Intravenous (IV) iron in pregnancy is useful where oral iron is not tolerated or a rapid replenishment of iron is required.
To review the literature on the efficacy and safety of different IV iron preparations in the management of antenatal iron‐deficiency anaemia (IDA).
Materials and methods
We searched MEDLINE, Embase and Scopus from inception to June 2016. Eligible studies were randomised controlled trials (RCTs) and observational studies, involving administration of IV iron (ferric carboxymaltose (FCM), iron polymaltose (IPM) or iron sucrose (IS)), regardless of comparator, to manage antenatal IDA. Two independent reviewers selected studies, extracted data and assessed quality.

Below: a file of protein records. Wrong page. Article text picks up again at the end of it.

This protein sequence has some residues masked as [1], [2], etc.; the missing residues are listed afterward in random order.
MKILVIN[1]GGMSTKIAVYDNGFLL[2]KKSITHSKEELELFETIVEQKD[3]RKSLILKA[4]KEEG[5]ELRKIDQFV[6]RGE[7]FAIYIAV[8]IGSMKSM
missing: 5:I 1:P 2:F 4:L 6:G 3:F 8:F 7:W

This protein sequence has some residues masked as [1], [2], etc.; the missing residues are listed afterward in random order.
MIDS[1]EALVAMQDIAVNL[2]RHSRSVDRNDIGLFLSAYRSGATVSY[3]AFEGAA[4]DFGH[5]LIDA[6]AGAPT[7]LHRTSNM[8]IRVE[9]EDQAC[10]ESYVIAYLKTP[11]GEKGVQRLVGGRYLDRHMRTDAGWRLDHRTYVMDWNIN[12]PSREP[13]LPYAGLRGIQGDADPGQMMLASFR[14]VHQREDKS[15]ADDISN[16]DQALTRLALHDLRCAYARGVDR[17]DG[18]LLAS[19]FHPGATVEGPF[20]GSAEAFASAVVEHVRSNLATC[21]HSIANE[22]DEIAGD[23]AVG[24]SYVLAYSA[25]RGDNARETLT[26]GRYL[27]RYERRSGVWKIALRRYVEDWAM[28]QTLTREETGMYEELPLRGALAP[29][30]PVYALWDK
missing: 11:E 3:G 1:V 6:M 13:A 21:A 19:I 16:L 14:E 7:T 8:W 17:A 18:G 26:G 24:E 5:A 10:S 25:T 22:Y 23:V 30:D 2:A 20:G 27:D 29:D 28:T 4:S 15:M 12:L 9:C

A total of 47 studies were eligible (21 RCTs and 26 observational studies), investigating IS (n = 2635; 41 studies), FCM (n = 276; four studies) and IPM (n = 164; three studies). All IV preparations resulted in significant improvements in haematological parameters, with a median increase of 21.8 g/L at 3–4 weeks and 30.1 g/L by delivery, but there was no evidence of any associated improvements in clinical outcomes. A greater median increase in Hb was observed with a high (25 g/L; range: 20–39.6 g/L) compared with low dose (20 g/L; range: 6.2–50.3 g/L). The median prevalence of adverse drug reactions for IPM (2.2%; range: 0–4.5%) was lower than FCM (5.0%; range: 0–20%) and IS (6.7%; range: 0–19.5%).
While IV iron in pregnancy improves haematological parameters, there is an absence of evidence for improvements in important maternal or perinatal outcomes. No single preparation of IV iron appeared to be superior, with the current IV iron preparation of choice largely determined by cost and convenience around administration.